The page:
Because building an economically sustainable infrastructure in the Solar System is crucial for the development of interstellar flight, I was interested to learn about a game called High Frontier, which looks to combine O’Neill habitats with a steady expansion of our species outward. Have a look at the Kickstarter campaign page if the idea of modeling space colonies as an extension of human civilization appeals to you. High Frontier seems to be a chance to get involved in game creation from the ground up to create models of how a starfaring culture might grow.

I’ve never gotten involved in gaming, but I can see the potential for education in games that accurately model complex economies or cultural interactions. In the case of deep space scenarios, it’s possible to model an interstellar mission that does not rely on an established infrastructure. Indeed, we just looked at one in Dana Andrews’ recent paper, which asks how a mission without such resources could be mounted. But building a system-wide economy that can sustain an interstellar effort and tunes up the basic technologies seems like the most likely outcome, and I’m all for exploring the various scenarios within which that could occur.

Back to the Exoplanet Chase

As we build infrastructures, whether in simulations or in reality, we keep looking outward at potential targets for exploration, and at stellar systems that tell us more about how planets form. The news about a multiple-star system called GG Tauri-A, some 450 light years from Earth in the constellation Taurus, is intriguing. This is a system with a large, circumbinary outer disk as well as a second, inner disk around one of the two binary components. The inner disk is losing material to its star at a rate that should have made it disappear a long time ago.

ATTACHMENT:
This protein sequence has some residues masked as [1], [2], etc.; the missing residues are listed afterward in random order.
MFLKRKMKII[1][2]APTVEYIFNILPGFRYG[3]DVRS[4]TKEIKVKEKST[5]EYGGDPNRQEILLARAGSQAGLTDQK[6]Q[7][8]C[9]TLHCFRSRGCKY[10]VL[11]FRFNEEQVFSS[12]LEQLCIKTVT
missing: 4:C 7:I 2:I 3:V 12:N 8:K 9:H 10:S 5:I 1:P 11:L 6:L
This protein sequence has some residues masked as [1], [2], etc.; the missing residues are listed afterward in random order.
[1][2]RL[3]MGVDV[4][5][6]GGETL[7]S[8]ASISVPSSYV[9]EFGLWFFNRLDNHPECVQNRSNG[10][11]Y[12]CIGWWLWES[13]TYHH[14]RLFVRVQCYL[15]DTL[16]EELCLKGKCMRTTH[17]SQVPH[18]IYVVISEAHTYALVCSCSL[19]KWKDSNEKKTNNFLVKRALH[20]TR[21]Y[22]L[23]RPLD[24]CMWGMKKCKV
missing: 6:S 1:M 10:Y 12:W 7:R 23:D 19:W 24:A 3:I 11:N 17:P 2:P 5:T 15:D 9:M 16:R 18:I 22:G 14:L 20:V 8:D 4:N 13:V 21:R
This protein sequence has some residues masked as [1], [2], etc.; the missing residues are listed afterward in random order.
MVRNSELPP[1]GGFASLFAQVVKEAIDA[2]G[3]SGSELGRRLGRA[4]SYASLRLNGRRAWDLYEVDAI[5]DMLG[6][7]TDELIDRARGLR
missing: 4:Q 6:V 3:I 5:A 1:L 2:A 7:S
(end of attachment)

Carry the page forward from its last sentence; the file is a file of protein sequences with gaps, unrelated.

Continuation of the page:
Artist’s impression of the double-star system GG Tauri-A

Image: Artist’s impression of the double-star system GG Tauri-A. Credit: ESO.

A research team led by Anne Dutrey (Laboratory of Astrophysics of Bordeaux and CNRS) used the Atacama Large Millimeter/submillimeter Array (ALMA) in new observations of the dust and gas dispersed in the GG Tau-A system. What has turned up are clumps of gas flowing between the outer and inner disk, replenishing and sustaining the latter. Here’s Dutrey’s comment on the finding:

“Material flowing through the cavity was predicted by computer simulations but has not been imaged before. Detecting these clumps indicates that material is moving between the discs, allowing one to feed off the other. These observations demonstrate that material from the outer disc can sustain the inner disc for a long time. This has major consequences for potential planet formation.”

Indeed, it’s an interesting situation. In close binaries, we might expect to find a circumstellar disk around each star, and an outer circumbinary disk around both. The paper makes the case that inner disks should be depleted on timescales of no more than a few thousand years as their material is accreted onto the parent star. Here we’re seeing a replenishment process that heightens the possibility of planet formation by continually feeding this region with new materials.

This isn’t the first time that a gas flow between two disk systems — or between gaps within a single disk — has been found. Around the young star HD 142527, Simon Casassus (Universidad de Chile, Chile) and colleagues found streams of gas flowing across such a gap and described it in a paper published in 2013. At HD 142527, the inner disk extends to about 10 AU, with the outer disk about 14 times further out. As with GG Tau-A, these findings were made with ALMA.